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The lack of a book


is the same as lacking companionship.

I went without either today after my haircut. My transportation wouldn’t be able to come for a little while (the parental unit and the sibling units were at the local UberCuts getting locks shorn for summer), so I sauntered up the sidewalk past Ruby Tuesday’s until I reached Texas Roadhouse. Upon reaching TR I turned back to the first building.

“They might have cheesecake or something,” I’d said to my mother on the phone.

A man was crouching in front of the door with an Exacto knife, moving the shiny gold new hour sticker (1 o’clock, which side of the meridian I’m not sure). Begging his pardon, I slipped into the dark interior to be confronted with a salad bar. No “please wait to be seated” or other friendly instructive rectangles. I peeked around the wall to the near empty dining area, looked over towards the bar. The bartender regarded me briefly, then ignored me.

A young woman with chin length, angled straight hair (very cute. Slender, short, dressed in black like the other waitresses) appeared in the empty expanse of the dining room.
“Have you been helped yet?”
“No.” I shook my head.
“How many in your party?”
“Just me.” With a smile, feeling sheepish, never having dined alone in a sit-down restaurant before. Also feeling vaguely pathetic.
Later Mom would say I could have said that I was waiting for someone but then that’d be even more pathetic because he (or she) would have never showed up.
No novel, no notebook, no texting (plan, anyway).

A bussing waitress (also cute, skinny, straight long hair, glasses) says loudly in my direction “We have five dollar margaritas….”
“Too bad I’m underage.” With a smile, wondering if I were twenty-one how I would drive safely home from drinking alone.
“Really? When will you be twenty-one?”
“Next year. I’ll be twenty at the end of this month. So I’m still waiting!” With a bit of wistful frustration, maybe even threw my hands up.
“Oh, it’ll go fast. I remember twenty going by really fast. You’re twenty and all of the sudden you’re in a bar.”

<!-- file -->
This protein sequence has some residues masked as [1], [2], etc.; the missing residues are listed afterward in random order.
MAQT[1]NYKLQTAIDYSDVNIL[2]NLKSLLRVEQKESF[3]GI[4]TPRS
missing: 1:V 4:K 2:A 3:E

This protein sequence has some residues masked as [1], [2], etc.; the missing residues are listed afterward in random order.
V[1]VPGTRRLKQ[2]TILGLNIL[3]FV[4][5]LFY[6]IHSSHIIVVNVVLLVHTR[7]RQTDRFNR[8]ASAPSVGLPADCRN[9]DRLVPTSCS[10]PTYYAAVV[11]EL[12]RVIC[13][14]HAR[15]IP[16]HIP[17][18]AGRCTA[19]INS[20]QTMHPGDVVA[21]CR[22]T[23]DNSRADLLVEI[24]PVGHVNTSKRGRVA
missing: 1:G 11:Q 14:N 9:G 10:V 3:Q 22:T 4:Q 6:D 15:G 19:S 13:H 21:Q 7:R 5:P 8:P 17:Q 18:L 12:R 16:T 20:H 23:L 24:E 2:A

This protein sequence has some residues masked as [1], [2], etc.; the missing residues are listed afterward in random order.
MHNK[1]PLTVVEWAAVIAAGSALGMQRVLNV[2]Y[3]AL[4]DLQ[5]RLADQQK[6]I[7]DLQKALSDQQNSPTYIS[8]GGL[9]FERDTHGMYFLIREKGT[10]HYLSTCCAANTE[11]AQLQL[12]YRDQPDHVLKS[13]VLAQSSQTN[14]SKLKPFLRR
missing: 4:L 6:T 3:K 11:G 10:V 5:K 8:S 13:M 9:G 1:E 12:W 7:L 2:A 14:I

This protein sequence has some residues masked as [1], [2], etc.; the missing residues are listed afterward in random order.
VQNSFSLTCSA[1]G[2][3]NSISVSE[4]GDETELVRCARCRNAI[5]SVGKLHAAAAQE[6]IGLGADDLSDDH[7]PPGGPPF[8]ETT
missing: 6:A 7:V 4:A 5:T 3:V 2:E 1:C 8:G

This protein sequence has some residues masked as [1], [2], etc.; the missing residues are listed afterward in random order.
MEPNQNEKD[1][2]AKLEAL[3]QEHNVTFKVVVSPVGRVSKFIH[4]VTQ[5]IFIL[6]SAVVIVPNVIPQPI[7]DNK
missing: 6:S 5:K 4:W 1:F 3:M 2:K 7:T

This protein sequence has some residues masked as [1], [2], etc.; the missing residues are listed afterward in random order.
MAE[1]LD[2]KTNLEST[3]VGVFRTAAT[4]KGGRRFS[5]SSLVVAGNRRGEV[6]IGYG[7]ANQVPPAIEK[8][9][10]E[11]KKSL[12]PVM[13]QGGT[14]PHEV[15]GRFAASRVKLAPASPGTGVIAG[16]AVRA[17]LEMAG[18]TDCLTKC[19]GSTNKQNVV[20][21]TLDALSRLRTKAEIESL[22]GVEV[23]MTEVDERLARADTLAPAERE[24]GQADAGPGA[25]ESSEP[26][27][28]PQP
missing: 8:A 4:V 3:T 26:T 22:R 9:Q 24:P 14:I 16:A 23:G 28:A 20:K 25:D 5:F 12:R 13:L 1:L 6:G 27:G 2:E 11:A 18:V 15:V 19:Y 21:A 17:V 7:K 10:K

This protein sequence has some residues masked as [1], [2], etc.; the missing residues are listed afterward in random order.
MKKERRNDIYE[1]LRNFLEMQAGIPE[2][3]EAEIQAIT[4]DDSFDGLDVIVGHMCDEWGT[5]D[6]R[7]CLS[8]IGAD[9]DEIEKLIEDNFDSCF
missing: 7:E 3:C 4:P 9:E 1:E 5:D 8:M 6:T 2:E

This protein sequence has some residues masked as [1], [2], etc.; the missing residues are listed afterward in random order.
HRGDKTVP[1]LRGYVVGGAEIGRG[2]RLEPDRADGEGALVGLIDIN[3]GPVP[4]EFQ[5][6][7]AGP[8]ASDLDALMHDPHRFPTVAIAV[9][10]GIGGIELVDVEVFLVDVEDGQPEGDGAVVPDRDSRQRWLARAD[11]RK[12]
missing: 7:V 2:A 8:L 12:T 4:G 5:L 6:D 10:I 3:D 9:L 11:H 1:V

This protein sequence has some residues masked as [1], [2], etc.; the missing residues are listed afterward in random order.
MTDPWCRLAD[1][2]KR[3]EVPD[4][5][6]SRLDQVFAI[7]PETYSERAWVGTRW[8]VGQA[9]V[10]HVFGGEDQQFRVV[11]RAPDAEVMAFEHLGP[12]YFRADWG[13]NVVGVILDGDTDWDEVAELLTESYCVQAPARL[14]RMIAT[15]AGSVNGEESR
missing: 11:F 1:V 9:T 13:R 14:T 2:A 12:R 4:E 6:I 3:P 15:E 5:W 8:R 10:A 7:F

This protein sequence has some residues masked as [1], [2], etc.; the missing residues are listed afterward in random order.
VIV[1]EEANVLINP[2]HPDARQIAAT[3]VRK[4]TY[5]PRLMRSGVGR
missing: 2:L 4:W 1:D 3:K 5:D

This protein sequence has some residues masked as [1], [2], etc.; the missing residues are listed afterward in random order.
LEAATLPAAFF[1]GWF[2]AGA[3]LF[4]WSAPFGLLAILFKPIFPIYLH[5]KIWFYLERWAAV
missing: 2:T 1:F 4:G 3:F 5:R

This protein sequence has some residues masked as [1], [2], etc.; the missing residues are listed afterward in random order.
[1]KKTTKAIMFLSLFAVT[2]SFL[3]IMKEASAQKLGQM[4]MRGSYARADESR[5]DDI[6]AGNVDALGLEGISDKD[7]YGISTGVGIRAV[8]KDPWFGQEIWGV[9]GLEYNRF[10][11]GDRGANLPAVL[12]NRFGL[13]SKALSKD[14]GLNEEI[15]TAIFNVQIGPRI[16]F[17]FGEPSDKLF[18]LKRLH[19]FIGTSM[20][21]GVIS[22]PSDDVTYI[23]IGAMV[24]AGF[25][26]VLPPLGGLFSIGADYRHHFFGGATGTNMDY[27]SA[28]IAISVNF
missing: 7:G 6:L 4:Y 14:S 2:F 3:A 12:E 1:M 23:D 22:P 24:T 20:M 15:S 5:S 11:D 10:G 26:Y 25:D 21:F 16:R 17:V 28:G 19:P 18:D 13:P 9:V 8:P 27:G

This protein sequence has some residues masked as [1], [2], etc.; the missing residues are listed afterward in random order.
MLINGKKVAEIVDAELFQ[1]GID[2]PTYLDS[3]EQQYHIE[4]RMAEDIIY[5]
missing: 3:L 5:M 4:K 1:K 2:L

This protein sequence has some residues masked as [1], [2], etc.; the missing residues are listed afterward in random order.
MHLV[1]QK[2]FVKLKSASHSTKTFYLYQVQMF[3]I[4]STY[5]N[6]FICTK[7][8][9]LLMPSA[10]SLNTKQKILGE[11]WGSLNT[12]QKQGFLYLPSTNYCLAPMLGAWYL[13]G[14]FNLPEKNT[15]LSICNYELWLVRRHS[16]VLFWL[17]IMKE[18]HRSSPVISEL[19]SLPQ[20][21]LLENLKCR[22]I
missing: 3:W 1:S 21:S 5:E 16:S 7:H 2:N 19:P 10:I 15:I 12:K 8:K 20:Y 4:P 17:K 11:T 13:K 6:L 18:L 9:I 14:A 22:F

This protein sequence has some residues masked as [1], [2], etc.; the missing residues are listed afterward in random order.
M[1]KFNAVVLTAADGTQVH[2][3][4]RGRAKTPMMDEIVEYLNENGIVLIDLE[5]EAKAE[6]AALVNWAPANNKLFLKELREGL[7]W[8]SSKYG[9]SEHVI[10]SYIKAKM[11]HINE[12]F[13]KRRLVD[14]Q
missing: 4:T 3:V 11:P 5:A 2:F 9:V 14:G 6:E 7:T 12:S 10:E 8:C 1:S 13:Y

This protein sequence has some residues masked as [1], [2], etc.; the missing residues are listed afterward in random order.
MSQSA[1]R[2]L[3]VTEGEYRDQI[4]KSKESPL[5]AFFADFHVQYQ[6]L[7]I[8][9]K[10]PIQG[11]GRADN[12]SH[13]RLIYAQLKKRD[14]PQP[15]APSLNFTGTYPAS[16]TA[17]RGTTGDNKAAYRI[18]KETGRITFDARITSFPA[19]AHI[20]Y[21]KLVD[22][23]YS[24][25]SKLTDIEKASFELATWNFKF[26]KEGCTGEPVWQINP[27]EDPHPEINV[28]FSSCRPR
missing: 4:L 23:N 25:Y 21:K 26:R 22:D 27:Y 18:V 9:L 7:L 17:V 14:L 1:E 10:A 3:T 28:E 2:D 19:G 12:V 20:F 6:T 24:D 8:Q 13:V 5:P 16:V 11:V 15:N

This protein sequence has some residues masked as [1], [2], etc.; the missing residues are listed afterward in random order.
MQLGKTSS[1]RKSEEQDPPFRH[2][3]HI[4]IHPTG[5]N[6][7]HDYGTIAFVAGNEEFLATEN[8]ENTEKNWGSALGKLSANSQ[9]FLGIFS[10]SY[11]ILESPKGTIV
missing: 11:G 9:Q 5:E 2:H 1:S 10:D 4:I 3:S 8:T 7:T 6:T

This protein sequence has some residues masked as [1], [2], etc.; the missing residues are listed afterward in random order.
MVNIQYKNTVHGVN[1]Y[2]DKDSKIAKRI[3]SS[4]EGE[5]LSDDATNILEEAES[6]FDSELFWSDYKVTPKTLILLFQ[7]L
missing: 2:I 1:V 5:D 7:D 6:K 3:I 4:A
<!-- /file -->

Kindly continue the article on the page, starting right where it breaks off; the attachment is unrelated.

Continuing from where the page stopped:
She finishes with the table she’s at and goes to check the status of other customers. I’m in nonsmoking; there is one other occupied table–a couple at whom I didn’t look too closely.

Dessert page. Blonde brownie with vanilla ice cream. (Blondie for One, a variant of the dessert is called and is what I order). More interactions with another waitress, tanned, very cute (of course), with light eyeshadow and long highlighted straight hair. All in black, everyone in black.
I’m wearing brown shoes with ribbon-bows and no makeup and my hair is crunchy from too much mousse and a brown shirt with buttons that are shiny.
Yet as I sit waiting for my water and my brownie/ice cream and pretending to text or to pass the time I feel strangely beautiful, like I am a mysterious young woman here by herself ordering a dessert. As if I sought out RT for the mere reason of confectionary delight instead of waiting out the ticking of second hands on the invisible wrist watch of the universe.

It comes. The plate is beautiful. White, square, crosshatchings of caramel, creamy scoop of creamy white vanilla ice cream diagonal from the triangular blond brownie. The whole display seems oddly geometric, much like the lampshades with their oblong squares and the hanging copper-colored plates on the far wall. The spoon has a small bowl and a long handle, the brownie is appropriately warm, nutty; its tango partner is sweet and cold but just soft enough to curl away under the spoon like the skin of a yielding orange.

Delicious. I pretend I’m alluring as I eat and to some extent believe my pretension, wishing I was in costume or at least in Audrey Hepburn wayfarers.
The long haired waitress swoops by.
“Is it good?”
“It’s delicious.” Emphasis, mouth half-full.

I wonder if I should have ordered two waters simply so I could pretend you were coming. I think about the difference between eating alone and eating with you and the difference in this outing if you’d been present. I toy with the idea of calling you, I don’t (you’re working. Probably). I play with the notion of texting you, I don’t (Expensive. Don’t have a plan).

Have I ever eaten a dessert this slow, I wonder.
Waste not, want not.
Not wasting, but I do want.

One second before the last bite, my pocket vibrates, I say I’ll be right out.
In the plastic folder I leave a 5 dollar bill, generous tip and payment in one crisp Lincoln.

Out the door, out of silence, back to books and companionship (still no texting).

But for now, I’m still

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